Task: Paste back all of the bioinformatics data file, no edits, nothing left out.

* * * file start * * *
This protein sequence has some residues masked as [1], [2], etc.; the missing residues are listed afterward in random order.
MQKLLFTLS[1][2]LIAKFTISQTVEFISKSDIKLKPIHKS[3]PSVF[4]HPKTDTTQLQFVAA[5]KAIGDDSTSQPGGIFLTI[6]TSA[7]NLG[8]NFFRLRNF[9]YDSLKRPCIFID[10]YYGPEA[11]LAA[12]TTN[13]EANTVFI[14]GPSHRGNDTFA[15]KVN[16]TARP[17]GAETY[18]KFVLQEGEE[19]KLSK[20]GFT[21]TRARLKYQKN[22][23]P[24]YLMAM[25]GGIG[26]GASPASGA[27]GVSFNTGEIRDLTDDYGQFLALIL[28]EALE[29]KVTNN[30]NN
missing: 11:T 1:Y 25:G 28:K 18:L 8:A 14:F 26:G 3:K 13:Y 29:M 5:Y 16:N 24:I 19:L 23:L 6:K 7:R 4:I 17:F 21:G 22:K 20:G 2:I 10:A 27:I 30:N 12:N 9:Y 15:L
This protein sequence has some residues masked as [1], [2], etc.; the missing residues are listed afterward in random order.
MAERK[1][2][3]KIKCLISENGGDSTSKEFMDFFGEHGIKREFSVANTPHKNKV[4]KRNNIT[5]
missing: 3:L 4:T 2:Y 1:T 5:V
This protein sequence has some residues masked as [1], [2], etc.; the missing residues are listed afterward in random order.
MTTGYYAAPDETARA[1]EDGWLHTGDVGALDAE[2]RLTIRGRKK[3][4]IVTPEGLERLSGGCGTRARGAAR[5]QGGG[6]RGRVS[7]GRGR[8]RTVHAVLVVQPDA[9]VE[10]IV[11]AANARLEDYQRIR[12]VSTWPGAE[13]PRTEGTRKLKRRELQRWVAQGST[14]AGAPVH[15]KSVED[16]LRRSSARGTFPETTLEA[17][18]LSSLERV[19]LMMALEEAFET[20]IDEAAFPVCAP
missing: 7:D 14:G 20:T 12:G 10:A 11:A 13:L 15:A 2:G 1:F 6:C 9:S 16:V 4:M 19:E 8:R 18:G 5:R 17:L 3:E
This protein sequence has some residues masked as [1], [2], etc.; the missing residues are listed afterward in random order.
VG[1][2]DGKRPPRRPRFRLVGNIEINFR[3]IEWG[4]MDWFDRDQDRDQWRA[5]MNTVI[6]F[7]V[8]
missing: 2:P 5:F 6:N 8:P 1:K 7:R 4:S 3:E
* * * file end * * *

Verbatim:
This protein sequence has some residues masked as [1], [2], etc.; the missing residues are listed afterward in random order.
MQKLLFTLS[1][2]LIAKFTISQTVEFISKSDIKLKPIHKS[3]PSVF[4]HPKTDTTQLQFVAA[5]KAIGDDSTSQPGGIFLTI[6]TSA[7]NLG[8]NFFRLRNF[9]YDSLKRPCIFID[10]YYGPEA[11]LAA[12]TTN[13]EANTVFI[14]GPSHRGNDTFA[15]KVN[16]TARP[17]GAETY[18]KFVLQEGEE[19]KLSK[20]GFT[21]TRARLKYQKN[22][23]P[24]YLMAM[25]GGIG[26]GASPASGA[27]GVSFNTGEIRDLTDDYGQFLALIL[28]EALE[29]KVTNN[30]NN
missing: 11:T 1:Y 25:G 28:K 18:L 8:A 14:F 26:G 3:K 13:Y 29:M 5:Y 16:N 24:I 19:L 23:L 6:K 7:R 4:I 17:F 21:G 22:K 20:G 2:I 10:A 27:I 30:N 12:N 9:Y 15:L
This protein sequence has some residues masked as [1], [2], etc.; the missing residues are listed afterward in random order.
MAERK[1][2][3]KIKCLISENGGDSTSKEFMDFFGEHGIKREFSVANTPHKNKV[4]KRNNIT[5]
missing: 3:L 4:T 2:Y 1:T 5:V
This protein sequence has some residues masked as [1], [2], etc.; the missing residues are listed afterward in random order.
MTTGYYAAPDETARA[1]EDGWLHTGDVGALDAE[2]RLTIRGRKK[3][4]IVTPEGLERLSGGCGTRARGAAR[5]QGGG[6]RGRVS[7]GRGR[8]RTVHAVLVVQPDA[9]VE[10]IV[11]AANARLEDYQRIR[12]VSTWPGAE[13]PRTEGTRKLKRRELQRWVAQGST[14]AGAPVH[15]KSVED[16]LRRSSARGTFPETTLEA[17][18]LSSLERV[19]LMMALEEAFET[20]IDEAAFPVCAP
missing: 7:D 14:G 20:T 12:G 10:A 11:A 13:L 15:A 2:G 1:F 6:C 9:S 16:V 4:M 19:E 8:R 18:G 5:R 17:L 3:E
This protein sequence has some residues masked as [1], [2], etc.; the missing residues are listed afterward in random order.
VG[1][2]DGKRPPRRPRFRLVGNIEINFR[3]IEWG[4]MDWFDRDQDRDQWRA[5]MNTVI[6]F[7]V[8]
missing: 2:P 5:F 6:N 8:P 1:K 7:R 4:S 3:E